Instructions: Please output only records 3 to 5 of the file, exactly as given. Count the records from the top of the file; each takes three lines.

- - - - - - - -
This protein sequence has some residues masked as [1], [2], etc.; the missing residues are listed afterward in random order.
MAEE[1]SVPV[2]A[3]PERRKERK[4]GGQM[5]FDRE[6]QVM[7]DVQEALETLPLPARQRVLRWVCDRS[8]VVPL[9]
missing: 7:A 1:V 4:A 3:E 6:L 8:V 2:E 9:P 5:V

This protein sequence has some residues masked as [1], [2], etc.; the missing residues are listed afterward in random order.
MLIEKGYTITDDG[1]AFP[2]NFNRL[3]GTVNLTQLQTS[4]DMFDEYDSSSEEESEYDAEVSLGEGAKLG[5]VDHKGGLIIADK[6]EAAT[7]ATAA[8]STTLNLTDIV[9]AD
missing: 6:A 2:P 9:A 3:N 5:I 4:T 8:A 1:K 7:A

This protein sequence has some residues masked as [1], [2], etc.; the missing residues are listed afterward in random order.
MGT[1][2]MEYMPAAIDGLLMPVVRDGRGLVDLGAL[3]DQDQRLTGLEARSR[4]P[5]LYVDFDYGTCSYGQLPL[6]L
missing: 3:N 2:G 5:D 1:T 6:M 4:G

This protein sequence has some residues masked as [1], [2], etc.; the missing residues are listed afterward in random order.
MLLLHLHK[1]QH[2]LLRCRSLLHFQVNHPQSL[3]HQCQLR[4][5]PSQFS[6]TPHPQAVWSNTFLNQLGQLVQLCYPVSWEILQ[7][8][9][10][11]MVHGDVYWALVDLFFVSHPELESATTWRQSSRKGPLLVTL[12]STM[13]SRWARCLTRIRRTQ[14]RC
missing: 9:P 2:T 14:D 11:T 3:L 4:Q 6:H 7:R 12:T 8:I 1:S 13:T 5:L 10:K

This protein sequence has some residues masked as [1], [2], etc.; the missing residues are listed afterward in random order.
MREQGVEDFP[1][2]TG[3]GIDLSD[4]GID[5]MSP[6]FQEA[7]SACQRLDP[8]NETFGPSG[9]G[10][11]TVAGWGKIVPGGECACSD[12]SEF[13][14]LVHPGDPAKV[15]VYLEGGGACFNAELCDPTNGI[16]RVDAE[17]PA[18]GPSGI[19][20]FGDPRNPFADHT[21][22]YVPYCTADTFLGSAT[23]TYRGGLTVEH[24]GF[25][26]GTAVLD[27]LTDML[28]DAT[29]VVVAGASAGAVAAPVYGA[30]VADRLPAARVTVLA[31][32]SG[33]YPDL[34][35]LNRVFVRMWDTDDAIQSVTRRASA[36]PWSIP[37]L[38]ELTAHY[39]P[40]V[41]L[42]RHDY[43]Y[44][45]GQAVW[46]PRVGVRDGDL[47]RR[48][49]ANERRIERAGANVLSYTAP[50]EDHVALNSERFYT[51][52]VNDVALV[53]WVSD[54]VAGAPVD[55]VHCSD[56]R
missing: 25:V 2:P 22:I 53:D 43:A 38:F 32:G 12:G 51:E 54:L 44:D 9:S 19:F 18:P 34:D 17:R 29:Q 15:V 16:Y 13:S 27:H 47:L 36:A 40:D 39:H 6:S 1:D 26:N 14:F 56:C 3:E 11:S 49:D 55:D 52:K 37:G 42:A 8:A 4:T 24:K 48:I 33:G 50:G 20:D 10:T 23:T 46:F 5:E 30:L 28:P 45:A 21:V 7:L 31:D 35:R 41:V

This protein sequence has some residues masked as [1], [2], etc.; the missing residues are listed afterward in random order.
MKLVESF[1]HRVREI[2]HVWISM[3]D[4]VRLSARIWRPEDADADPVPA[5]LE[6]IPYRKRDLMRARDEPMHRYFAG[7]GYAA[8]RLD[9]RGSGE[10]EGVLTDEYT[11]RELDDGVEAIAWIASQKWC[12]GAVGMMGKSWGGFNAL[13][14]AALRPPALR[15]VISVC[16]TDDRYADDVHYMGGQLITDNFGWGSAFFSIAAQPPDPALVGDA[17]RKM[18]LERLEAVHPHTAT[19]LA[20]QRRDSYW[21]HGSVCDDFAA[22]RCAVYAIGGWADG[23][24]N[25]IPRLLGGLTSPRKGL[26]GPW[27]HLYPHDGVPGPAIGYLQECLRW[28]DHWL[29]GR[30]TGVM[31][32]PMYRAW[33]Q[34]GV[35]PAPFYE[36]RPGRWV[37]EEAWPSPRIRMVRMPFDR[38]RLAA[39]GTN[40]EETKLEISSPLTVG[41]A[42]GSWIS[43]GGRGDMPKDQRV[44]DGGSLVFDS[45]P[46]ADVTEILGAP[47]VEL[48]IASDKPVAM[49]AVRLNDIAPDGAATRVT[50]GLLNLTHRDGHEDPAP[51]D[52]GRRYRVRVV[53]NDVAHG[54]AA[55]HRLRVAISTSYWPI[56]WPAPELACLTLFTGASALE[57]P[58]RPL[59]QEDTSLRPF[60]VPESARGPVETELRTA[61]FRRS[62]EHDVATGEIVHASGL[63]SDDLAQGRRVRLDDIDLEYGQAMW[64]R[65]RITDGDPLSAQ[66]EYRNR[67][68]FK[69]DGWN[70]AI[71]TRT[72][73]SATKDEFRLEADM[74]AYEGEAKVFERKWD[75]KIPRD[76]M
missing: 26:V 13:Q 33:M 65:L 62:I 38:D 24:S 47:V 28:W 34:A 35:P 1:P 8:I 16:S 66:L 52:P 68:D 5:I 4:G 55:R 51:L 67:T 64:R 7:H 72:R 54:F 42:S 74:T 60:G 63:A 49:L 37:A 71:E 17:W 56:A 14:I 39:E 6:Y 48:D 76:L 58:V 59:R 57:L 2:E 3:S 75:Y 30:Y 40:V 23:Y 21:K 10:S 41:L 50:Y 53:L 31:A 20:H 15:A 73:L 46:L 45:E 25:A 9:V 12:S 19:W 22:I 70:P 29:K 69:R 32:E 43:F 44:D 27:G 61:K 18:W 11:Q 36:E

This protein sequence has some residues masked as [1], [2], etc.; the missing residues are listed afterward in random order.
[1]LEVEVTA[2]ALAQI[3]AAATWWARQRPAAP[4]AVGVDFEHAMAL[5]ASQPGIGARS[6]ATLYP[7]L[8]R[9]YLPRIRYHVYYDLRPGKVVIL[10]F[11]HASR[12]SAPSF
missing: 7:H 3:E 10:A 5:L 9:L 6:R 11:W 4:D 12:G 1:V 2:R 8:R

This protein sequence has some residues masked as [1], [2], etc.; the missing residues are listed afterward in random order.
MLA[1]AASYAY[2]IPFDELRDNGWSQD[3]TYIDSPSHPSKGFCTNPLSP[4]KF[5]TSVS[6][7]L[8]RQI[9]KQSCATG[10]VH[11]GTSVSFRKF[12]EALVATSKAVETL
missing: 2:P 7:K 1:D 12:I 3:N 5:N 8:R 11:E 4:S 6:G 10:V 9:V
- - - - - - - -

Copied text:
This protein sequence has some residues masked as [1], [2], etc.; the missing residues are listed afterward in random order.
MGT[1][2]MEYMPAAIDGLLMPVVRDGRGLVDLGAL[3]DQDQRLTGLEARSR[4]P[5]LYVDFDYGTCSYGQLPL[6]L
missing: 3:N 2:G 5:D 1:T 6:M 4:G

This protein sequence has some residues masked as [1], [2], etc.; the missing residues are listed afterward in random order.
MLLLHLHK[1]QH[2]LLRCRSLLHFQVNHPQSL[3]HQCQLR[4][5]PSQFS[6]TPHPQAVWSNTFLNQLGQLVQLCYPVSWEILQ[7][8][9][10][11]MVHGDVYWALVDLFFVSHPELESATTWRQSSRKGPLLVTL[12]STM[13]SRWARCLTRIRRTQ[14]RC
missing: 9:P 2:T 14:D 11:T 3:L 4:Q 6:H 7:R 12:T 8:I 1:S 13:T 5:L 10:K

This protein sequence has some residues masked as [1], [2], etc.; the missing residues are listed afterward in random order.
MREQGVEDFP[1][2]TG[3]GIDLSD[4]GID[5]MSP[6]FQEA[7]SACQRLDP[8]NETFGPSG[9]G[10][11]TVAGWGKIVPGGECACSD[12]SEF[13][14]LVHPGDPAKV[15]VYLEGGGACFNAELCDPTNGI[16]RVDAE[17]PA[18]GPSGI[19][20]FGDPRNPFADHT[21][22]YVPYCTADTFLGSAT[23]TYRGGLTVEH[24]GF[25][26]GTAVLD[27]LTDML[28]DAT[29]VVVAGASAGAVAAPVYGA[30]VADRLPAARVTVLA[31][32]SG[33]YPDL[34][35]LNRVFVRMWDTDDAIQSVTRRASA[36]PWSIP[37]L[38]ELTAHY[39]P[40]V[41]L[42]RHDY[43]Y[44][45]GQAVW[46]PRVGVRDGDL[47]RR[48][49]ANERRIERAGANVLSYTAP[50]EDHVALNSERFYT[51][52]VNDVALV[53]WVSD[54]VAGAPVD[55]VHCSD[56]R
missing: 25:V 2:P 22:I 53:D 43:A 38:F 32:G 12:G 51:E 54:L 44:D 9:S 19:F 18:P 34:D 17:R 29:Q 15:V 16:Y 13:S 27:H 47:L 36:A 40:D 39:H 6:S 1:D 26:N 14:F 56:C 3:E 11:S 49:D 55:D 52:K 37:G 42:A 8:A 4:T 24:K 48:I 33:G 50:G 20:D 10:T 23:T 46:F 5:E 30:L 28:P 45:A 21:V 7:L 31:D 35:R 41:V